Automotive Functional Safety ISO 26262-2018 Certification for Motorcycles

Course Duration: 5 Days - 8 Hours/day

This five-day seminar covers all 12 parts of the ISO 26262 standard, with extra attention to the new area of motorcycles, which was added to the standard at the end of 2018. The seminar will give those attending the information necessary to understand the standard, and move your organization toward conformance. ISO 26262 is the Functional Safety standard that is applied to Safety Related Systems that include electric/electronic systems installed in vehicles. The course combines presentations with hands-on work and is conducted in English. There is an optional ISO 26262 Certification exam at the end of the class for those wanting to demonstrate and document their knowledge.

This course combines presentations, along with in-class group exercises to put what you are learning into practice. Concepts are reinforced by a running case study of an antilock braking system. Forms are used to complete the exercises as a part of the integrated workshops that include Item Definition, Hazard Analysis and Risk Assessment (HARA), Safety Goals, ASIL levels, Functional Safety Concept, Technical Safety Concept, and Hardware/Software Interface.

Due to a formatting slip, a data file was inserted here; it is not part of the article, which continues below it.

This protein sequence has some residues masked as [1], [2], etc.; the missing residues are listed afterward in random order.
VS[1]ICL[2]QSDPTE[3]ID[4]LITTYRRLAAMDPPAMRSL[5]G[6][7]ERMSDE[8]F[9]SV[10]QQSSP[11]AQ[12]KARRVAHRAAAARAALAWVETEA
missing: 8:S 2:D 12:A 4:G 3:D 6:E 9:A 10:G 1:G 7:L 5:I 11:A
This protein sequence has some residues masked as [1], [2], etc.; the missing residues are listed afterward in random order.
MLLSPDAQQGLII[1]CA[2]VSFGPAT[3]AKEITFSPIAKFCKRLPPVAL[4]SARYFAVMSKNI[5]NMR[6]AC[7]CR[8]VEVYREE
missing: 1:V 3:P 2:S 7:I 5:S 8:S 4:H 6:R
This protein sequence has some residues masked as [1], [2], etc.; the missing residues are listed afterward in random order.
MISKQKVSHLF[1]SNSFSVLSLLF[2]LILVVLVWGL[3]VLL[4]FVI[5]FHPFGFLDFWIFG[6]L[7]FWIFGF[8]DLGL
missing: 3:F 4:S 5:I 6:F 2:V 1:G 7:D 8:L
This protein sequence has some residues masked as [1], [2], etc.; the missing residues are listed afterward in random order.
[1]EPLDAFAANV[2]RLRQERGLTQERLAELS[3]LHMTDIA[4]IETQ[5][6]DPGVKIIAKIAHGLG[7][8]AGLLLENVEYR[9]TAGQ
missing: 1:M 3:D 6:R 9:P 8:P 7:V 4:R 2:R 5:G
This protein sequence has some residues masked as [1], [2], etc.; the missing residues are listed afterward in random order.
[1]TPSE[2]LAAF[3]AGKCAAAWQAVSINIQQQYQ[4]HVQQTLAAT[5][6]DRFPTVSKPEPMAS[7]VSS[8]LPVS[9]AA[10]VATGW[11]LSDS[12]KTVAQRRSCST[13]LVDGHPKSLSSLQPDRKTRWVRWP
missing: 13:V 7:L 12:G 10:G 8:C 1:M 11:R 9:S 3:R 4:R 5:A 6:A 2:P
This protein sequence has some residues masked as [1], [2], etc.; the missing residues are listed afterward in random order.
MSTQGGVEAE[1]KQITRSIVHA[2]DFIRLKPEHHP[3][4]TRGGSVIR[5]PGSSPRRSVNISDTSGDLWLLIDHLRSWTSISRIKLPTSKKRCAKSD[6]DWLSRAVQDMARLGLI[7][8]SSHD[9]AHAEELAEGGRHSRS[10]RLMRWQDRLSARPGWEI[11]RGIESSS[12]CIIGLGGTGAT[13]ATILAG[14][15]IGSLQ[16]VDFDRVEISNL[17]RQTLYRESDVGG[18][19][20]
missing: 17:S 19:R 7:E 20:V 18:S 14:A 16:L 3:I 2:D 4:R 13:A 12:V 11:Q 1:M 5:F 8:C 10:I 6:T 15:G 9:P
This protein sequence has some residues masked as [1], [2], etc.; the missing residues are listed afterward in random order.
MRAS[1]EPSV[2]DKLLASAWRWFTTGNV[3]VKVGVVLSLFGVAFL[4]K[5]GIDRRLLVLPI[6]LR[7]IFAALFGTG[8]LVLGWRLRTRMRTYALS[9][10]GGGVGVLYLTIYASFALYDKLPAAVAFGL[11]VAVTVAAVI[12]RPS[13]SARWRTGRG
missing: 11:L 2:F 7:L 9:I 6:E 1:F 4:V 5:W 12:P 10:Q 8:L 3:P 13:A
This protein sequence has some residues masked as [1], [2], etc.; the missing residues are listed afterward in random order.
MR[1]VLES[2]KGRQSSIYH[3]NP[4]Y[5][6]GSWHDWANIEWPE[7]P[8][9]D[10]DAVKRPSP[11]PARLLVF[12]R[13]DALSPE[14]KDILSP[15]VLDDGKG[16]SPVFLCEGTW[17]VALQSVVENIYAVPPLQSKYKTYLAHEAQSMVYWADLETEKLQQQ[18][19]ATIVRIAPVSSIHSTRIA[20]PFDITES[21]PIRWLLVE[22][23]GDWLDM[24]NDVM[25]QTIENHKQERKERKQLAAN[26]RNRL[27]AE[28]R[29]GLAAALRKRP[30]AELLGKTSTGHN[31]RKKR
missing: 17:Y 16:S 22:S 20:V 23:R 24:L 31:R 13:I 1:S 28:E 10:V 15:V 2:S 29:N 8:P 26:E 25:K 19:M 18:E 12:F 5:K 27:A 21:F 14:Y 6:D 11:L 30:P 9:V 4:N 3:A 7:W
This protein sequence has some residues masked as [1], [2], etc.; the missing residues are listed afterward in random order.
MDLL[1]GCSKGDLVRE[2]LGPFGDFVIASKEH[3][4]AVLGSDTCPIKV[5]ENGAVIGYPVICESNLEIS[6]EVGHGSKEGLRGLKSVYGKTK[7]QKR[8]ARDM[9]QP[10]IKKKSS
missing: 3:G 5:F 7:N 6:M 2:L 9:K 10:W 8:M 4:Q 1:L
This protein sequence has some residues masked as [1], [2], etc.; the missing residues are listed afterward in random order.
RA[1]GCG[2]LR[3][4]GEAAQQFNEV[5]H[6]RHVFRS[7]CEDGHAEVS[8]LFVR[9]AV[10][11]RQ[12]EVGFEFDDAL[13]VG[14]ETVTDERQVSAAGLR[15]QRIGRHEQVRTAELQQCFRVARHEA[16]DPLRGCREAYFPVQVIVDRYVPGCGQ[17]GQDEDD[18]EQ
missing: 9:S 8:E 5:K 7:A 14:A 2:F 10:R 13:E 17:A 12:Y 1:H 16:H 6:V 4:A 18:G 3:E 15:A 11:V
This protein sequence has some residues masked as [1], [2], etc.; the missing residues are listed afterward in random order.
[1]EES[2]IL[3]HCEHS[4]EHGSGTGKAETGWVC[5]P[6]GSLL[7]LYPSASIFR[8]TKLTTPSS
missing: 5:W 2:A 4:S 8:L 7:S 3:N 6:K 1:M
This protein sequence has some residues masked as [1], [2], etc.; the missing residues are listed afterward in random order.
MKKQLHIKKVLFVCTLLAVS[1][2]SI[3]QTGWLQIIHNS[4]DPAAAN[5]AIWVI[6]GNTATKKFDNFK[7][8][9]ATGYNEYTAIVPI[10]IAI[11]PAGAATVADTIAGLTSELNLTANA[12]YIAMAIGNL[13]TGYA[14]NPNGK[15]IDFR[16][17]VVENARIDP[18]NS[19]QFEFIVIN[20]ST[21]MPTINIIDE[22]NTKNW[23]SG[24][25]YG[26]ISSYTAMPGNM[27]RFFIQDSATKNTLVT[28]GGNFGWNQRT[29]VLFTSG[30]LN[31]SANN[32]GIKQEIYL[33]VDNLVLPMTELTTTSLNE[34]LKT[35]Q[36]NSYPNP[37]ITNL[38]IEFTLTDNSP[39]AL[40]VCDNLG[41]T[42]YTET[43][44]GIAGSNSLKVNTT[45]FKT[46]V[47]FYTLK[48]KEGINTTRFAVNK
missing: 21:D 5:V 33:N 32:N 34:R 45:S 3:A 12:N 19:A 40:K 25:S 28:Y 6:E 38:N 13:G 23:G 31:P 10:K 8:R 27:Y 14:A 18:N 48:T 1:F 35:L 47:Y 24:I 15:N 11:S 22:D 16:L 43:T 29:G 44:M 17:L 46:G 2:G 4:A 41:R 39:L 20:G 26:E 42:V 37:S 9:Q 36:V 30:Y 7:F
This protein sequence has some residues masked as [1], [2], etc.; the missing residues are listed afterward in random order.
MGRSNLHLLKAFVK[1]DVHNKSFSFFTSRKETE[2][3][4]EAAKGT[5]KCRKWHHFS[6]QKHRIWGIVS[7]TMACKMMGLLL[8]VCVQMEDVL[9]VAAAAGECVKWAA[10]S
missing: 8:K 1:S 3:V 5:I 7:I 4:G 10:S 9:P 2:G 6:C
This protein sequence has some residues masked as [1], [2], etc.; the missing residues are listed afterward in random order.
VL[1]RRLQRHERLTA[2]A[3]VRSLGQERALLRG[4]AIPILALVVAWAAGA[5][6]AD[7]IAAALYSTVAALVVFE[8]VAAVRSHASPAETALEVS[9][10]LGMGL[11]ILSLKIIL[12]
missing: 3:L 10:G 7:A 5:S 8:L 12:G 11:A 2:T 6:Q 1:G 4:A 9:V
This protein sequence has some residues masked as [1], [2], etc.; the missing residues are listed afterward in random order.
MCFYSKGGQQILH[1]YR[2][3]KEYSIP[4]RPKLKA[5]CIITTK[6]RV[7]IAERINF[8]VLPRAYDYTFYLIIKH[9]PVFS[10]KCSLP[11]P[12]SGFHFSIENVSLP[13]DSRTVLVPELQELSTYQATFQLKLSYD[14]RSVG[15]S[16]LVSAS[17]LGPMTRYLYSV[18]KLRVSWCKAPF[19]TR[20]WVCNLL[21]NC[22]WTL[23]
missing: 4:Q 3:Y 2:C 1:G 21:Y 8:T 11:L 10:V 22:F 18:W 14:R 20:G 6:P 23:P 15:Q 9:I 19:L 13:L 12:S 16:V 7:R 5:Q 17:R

Learning Objectives

  • Tailor the necessary activities to support vehicle safety lifecycle management, development, production, operation, service, and decommissioning
  • Information provided in the class can be used for ISO 26262 implementation
  • Understand functional safety aspects of the entire development process including requirements specification, design, implementation, integration, verification, validation, and configuration.
  • Understand the risk-based approach for determining risk classes Automotive and Motorcycle Safety Integrity Levels (ASILs and MSILs)
  • Use ASILs for achieving an acceptable residual risk
  • Provide requirements for validation and confirmation measures to ensure a sufficient and acceptable level of safety is being achieved

Course Outline

Day One

  • Chapter 1: Introduction and Overview to ISO 26262
  • ISO 26262 Purpose, Scope and Framework
  • Part 1 — Definitions — Motorcycle Focus
  • Chapter 2: Management of Functional Safety (Part 2)
  • Safety Culture
  • Project Dependent Safety Management
  • Safety Case
  • Breakout Exercise 1: Safety Case Outline